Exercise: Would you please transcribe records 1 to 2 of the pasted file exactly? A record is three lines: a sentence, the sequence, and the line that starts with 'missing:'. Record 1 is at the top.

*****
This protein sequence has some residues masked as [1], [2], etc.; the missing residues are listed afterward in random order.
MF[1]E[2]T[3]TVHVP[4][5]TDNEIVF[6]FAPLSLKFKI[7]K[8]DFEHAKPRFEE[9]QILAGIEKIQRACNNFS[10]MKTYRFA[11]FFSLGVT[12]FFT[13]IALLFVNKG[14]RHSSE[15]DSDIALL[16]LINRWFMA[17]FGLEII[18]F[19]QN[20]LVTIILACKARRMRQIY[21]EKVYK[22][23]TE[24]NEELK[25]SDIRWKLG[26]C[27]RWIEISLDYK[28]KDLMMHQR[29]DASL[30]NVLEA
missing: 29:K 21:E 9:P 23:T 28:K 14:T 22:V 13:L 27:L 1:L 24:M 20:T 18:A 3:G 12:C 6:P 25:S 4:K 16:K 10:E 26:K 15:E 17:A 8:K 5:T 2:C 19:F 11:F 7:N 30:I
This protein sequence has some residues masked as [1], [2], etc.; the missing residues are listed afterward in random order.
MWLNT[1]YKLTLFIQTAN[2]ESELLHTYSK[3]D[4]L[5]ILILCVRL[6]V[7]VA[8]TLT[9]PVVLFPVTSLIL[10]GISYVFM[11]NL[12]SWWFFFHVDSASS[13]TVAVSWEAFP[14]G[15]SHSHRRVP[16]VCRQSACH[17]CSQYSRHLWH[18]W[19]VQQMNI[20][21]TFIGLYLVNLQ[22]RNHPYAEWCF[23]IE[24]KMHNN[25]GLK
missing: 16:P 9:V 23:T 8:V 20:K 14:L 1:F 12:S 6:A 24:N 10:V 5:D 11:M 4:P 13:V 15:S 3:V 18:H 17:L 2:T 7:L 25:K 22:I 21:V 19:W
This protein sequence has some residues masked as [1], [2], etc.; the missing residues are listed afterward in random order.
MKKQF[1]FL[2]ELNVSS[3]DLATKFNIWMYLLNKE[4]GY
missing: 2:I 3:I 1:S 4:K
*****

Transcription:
This protein sequence has some residues masked as [1], [2], etc.; the missing residues are listed afterward in random order.
MF[1]E[2]T[3]TVHVP[4][5]TDNEIVF[6]FAPLSLKFKI[7]K[8]DFEHAKPRFEE[9]QILAGIEKIQRACNNFS[10]MKTYRFA[11]FFSLGVT[12]FFT[13]IALLFVNKG[14]RHSSE[15]DSDIALL[16]LINRWFMA[17]FGLEII[18]F[19]QN[20]LVTIILACKARRMRQIY[21]EKVYK[22][23]TE[24]NEELK[25]SDIRWKLG[26]C[27]RWIEISLDYK[28]KDLMMHQR[29]DASL[30]NVLEA
missing: 29:K 21:E 9:P 23:T 28:K 14:T 22:V 13:L 27:L 1:L 24:M 20:T 18:A 3:G 12:C 6:P 25:S 4:K 16:K 10:E 26:K 15:E 17:A 8:K 5:T 2:C 19:F 11:F 7:N 30:I
This protein sequence has some residues masked as [1], [2], etc.; the missing residues are listed afterward in random order.
MWLNT[1]YKLTLFIQTAN[2]ESELLHTYSK[3]D[4]L[5]ILILCVRL[6]V[7]VA[8]TLT[9]PVVLFPVTSLIL[10]GISYVFM[11]NL[12]SWWFFFHVDSASS[13]TVAVSWEAFP[14]G[15]SHSHRRVP[16]VCRQSACH[17]CSQYSRHLWH[18]W[19]VQQMNI[20][21]TFIGLYLVNLQ[22]RNHPYAEWCF[23]IE[24]KMHNN[25]GLK
missing: 16:P 9:V 23:T 8:V 20:K 14:L 1:F 12:S 6:A 24:N 10:V 5:D 11:M 4:P 13:V 15:S 3:V 18:H 17:L 2:T 7:L 25:K 22:I 21:V 19:W